The Changing of Historic Place Names

The Changing of Historic Place Names
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With an Introduction and Glossary of Some Historic Names Changed or Misspelled in Pennsylvania
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Artikel-Nr:
9780243768608
Veröffentl:
2017
Seiten:
0
Autor:
George P. Donehoo
eBook Typ:
PDF
eBook Format:
Reflowable
Kopierschutz:
NO DRM
Sprache:
Englisch
Beschreibung:

Whilst the greatest effort has been made to ensure the quality of this text, due to the historical nature of this content, in some rare cases there may be minor issues with legibility. Some of these early names are most beautiful lto hear, and some are not. But they are all of interest and historic value. Many of the most beautiful sounding names. And names of his toric value, 'have disappeared entirely from Ithe map of the state. Wyoming is an illustration of the disappearance of an old, beau tiful and historic name. Many people think that the name Wyoming belongs to the state to which it migrated from the beautiful vale of Pennsylvania, where it was made historic for all time. Some of the earliest place names now are applied to town-s and topographical features far removed from the place which gave them brath. Shamokin is an illustration of this change. This name is one of the very oldest on the Susquehanna River, and it was used during-the entire period of settlement, as well asduring the period of Indian occupancy, when the vice-gerent of the Iroquois Confederacy made it the Indian capitol of Penn sylvani'a. All of.the early travelers and all of the official docu ments relating to Indian affairs use this name for the present Sunbury. The name Sham-okin has been given to a town which is in no way connected with the historic town from which this name was taken. In order to 1avoid confusion, a historical writer now has to always refer to the old, historic place in this manner Shamokin (now Su The same rule has to apply to the other historic village of Wyoming. When this place is men tioned, the statement must be made as Wyoming (now Wilkes Barre). Probably the greatest crime of all is that which was committed by some classical school teacher in the change which was made from Tioga to Athens. The author in other publica tions has referred to the trail of the massacre of Indian place names by these classic school teachers from New England. It was one of the sad results of the Connecticut Settlement of Pennsylvania and Western New York. The Indian names were slaughtered without pity. The scotch-irish in Pennsylvania killed the Indians, but spared th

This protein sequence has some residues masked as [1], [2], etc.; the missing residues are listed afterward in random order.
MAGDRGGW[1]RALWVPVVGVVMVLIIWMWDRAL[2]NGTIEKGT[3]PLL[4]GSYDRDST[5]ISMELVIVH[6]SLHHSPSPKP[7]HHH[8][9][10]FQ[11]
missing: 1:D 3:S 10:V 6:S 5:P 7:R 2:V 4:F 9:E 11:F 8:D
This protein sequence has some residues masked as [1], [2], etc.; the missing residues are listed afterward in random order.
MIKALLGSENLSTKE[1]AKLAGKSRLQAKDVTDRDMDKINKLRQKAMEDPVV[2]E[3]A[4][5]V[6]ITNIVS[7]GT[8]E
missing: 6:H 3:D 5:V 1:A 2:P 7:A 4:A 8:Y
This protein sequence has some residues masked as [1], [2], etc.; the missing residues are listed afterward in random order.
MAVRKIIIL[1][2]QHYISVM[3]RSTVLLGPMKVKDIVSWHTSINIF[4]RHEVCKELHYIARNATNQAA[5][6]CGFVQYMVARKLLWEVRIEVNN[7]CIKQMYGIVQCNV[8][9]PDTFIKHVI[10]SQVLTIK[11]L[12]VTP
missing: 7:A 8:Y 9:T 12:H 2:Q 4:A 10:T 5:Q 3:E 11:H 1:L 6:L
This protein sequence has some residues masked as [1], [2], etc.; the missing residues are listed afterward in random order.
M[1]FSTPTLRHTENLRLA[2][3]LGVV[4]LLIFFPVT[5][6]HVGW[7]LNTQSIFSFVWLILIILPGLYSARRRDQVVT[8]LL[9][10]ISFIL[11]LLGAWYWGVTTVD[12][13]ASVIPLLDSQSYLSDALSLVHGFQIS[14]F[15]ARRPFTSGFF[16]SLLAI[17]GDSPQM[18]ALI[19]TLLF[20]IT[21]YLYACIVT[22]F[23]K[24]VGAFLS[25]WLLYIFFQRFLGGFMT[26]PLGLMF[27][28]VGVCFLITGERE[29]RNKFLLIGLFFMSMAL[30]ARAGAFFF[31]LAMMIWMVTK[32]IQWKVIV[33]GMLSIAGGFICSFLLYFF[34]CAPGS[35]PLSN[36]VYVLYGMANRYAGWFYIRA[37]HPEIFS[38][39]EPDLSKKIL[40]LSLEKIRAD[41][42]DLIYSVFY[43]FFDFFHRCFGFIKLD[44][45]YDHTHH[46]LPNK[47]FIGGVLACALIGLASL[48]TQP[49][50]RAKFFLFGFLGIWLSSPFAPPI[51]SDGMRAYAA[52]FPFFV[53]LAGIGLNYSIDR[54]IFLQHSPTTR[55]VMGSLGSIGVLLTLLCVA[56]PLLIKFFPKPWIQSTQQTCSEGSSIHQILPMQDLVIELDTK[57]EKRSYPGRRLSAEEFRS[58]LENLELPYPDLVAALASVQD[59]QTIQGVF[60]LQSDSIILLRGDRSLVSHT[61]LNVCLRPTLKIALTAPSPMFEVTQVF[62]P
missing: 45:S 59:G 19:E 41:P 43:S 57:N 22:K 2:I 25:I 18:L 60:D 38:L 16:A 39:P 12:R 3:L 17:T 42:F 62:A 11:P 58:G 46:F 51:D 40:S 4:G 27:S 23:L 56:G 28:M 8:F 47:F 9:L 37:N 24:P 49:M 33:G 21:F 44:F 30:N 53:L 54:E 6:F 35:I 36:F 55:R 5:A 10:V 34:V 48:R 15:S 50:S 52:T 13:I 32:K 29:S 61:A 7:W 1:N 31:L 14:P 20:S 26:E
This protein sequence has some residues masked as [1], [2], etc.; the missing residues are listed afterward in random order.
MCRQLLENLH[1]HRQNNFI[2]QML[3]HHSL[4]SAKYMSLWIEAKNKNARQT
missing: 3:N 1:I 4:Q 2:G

Some of these early names are most beautiful lto hear, and some are not. But they are all of interest and historic value. Many of the most beautiful sounding names. And names of his toric value, 'have disappeared entirely from Ithe map of the state. Wyoming is an illustration of the disappearance of an old, beau tiful and historic name. Many people think that the name Wyoming belongs to the state to which it migrated from the beautiful vale of Pennsylvania, where it was made historic for all time. Some of the earliest place names now are applied to town-s and topographical features far removed from the place which gave them brath. Shamokin is an illustration of this change. This name is one of the very oldest on the Susquehanna River, and it was used during-the entire period of settlement, as well asduring the period of Indian occupancy, when the vice-gerent of the Iroquois Confederacy made it the Indian capitol of Penn sylvani'a. All of.the early travelers and all of the official docu ments relating to Indian affairs use this name for the present Sunbury. The name Sham-okin has been given to a town which is in no way connected with the historic town from which this name was taken. In order to 1avoid confusion, a historical writer now has to always refer to the old, historic place in this manner Shamokin (now Su The same rule has to apply to the other historic village of Wyoming. When this place is men tioned, the statement must be made as Wyoming (now Wilkes Barre). Probably the greatest crime of all is that which was committed by some classical school teacher in the change which was made from Tioga to Athens. The author in other publica tions has referred to the trail of the massacre of Indian place names by these classic school teachers from New England. It was one of the sad results of the Connecticut Settlement of Pennsylvania and Western New York. The Indian names were slaughtered without pity. The scotch-irish in Pennsylvania killed the Indians, but spared the names which the Indians had given to the rivers and mountains in the region in which they had lived. The New England school teacher slaughtered the names. Follow the trail of these classical scholars from Athens up into New York and you find a vertiable trail of blood of historic and beautiful Indian names.

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